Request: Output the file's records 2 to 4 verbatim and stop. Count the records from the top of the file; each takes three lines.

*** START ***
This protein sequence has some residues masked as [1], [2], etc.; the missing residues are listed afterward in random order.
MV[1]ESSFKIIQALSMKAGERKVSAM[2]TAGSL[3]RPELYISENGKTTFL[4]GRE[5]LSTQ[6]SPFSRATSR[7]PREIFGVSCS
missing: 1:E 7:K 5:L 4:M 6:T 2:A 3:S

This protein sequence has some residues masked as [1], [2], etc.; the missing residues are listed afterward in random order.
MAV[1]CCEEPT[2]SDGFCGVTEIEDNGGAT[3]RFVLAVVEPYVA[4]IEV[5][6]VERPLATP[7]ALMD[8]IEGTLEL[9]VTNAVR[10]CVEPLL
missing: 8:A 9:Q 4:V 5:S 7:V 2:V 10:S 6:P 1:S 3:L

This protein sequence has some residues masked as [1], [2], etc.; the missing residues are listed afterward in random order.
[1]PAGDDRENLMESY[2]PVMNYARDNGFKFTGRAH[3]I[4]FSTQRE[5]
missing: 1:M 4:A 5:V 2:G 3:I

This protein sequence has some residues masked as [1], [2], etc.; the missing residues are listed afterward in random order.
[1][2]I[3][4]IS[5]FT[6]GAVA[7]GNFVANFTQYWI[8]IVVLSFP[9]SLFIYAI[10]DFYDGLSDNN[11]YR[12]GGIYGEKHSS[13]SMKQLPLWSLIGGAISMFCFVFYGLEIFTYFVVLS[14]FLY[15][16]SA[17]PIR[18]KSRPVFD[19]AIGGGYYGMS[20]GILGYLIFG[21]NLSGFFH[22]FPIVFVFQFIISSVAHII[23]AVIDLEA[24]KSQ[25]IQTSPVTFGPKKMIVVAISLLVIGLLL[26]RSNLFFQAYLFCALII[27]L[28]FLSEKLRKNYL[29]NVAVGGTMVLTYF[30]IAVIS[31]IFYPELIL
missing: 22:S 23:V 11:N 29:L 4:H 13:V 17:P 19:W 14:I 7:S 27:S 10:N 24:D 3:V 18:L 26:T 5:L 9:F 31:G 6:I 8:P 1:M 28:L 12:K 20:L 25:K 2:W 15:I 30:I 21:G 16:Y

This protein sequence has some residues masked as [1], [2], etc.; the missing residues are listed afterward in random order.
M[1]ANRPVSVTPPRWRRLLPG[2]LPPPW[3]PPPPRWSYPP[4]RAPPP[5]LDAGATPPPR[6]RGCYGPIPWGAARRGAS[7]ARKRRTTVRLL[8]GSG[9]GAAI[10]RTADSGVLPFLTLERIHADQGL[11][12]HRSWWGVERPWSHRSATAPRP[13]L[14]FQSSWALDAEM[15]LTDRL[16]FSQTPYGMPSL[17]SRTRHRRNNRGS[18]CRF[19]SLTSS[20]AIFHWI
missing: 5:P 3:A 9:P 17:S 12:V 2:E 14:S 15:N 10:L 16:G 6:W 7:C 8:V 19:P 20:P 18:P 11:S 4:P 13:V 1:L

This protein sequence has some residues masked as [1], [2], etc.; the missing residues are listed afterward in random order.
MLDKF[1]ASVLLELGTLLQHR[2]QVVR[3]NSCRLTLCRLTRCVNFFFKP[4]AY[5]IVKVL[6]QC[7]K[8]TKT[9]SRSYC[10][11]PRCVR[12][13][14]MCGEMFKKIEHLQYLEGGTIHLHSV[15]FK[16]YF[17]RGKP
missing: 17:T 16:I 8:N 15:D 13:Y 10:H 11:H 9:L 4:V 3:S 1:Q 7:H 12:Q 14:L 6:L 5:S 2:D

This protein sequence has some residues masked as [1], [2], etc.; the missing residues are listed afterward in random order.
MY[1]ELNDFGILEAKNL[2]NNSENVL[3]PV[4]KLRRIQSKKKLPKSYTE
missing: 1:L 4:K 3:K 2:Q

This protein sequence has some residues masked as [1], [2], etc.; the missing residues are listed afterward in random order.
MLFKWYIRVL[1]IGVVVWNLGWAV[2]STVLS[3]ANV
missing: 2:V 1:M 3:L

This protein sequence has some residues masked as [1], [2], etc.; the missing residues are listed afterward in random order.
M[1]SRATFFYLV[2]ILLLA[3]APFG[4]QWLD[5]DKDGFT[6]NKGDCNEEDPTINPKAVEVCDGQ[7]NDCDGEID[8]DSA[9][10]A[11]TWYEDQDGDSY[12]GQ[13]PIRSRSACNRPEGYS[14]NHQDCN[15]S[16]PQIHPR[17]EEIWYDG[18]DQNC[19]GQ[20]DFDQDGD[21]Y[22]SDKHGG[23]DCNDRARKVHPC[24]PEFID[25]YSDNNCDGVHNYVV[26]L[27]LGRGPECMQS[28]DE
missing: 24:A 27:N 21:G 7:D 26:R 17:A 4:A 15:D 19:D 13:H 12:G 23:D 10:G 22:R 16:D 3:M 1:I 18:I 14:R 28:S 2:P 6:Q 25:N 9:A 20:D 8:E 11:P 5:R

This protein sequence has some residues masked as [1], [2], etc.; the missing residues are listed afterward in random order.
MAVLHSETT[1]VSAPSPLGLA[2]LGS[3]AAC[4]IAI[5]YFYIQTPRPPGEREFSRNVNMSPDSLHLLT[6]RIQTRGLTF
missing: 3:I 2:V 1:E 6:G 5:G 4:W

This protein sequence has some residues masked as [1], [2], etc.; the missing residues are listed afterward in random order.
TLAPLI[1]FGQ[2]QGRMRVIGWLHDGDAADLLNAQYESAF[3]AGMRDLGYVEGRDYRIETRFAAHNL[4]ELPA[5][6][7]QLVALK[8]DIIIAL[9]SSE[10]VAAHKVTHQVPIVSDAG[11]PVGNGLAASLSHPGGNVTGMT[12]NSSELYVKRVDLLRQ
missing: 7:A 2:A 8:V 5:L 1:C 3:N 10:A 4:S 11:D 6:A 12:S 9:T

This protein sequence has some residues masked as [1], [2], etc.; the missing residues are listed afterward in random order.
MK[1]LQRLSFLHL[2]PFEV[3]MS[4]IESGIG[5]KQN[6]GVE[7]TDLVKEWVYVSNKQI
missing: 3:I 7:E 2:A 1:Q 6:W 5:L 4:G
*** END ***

This protein sequence has some residues masked as [1], [2], etc.; the missing residues are listed afterward in random order.
MAV[1]CCEEPT[2]SDGFCGVTEIEDNGGAT[3]RFVLAVVEPYVA[4]IEV[5][6]VERPLATP[7]ALMD[8]IEGTLEL[9]VTNAVR[10]CVEPLL
missing: 8:A 9:Q 4:V 5:S 7:V 2:V 10:S 6:P 1:S 3:L

This protein sequence has some residues masked as [1], [2], etc.; the missing residues are listed afterward in random order.
[1]PAGDDRENLMESY[2]PVMNYARDNGFKFTGRAH[3]I[4]FSTQRE[5]
missing: 1:M 4:A 5:V 2:G 3:I

This protein sequence has some residues masked as [1], [2], etc.; the missing residues are listed afterward in random order.
[1][2]I[3][4]IS[5]FT[6]GAVA[7]GNFVANFTQYWI[8]IVVLSFP[9]SLFIYAI[10]DFYDGLSDNN[11]YR[12]GGIYGEKHSS[13]SMKQLPLWSLIGGAISMFCFVFYGLEIFTYFVVLS[14]FLY[15][16]SA[17]PIR[18]KSRPVFD[19]AIGGGYYGMS[20]GILGYLIFG[21]NLSGFFH[22]FPIVFVFQFIISSVAHII[23]AVIDLEA[24]KSQ[25]IQTSPVTFGPKKMIVVAISLLVIGLLL[26]RSNLFFQAYLFCALII[27]L[28]FLSEKLRKNYL[29]NVAVGGTMVLTYF[30]IAVIS[31]IFYPELIL
missing: 22:S 23:V 11:N 29:L 4:H 13:V 17:P 19:W 14:I 7:S 27:S 10:N 24:D 3:V 18:L 26:T 5:L 9:F 31:G 6:I 8:P 1:M 28:L 12:K 20:L 25:K 2:W 15:I 30:I 21:G 16:Y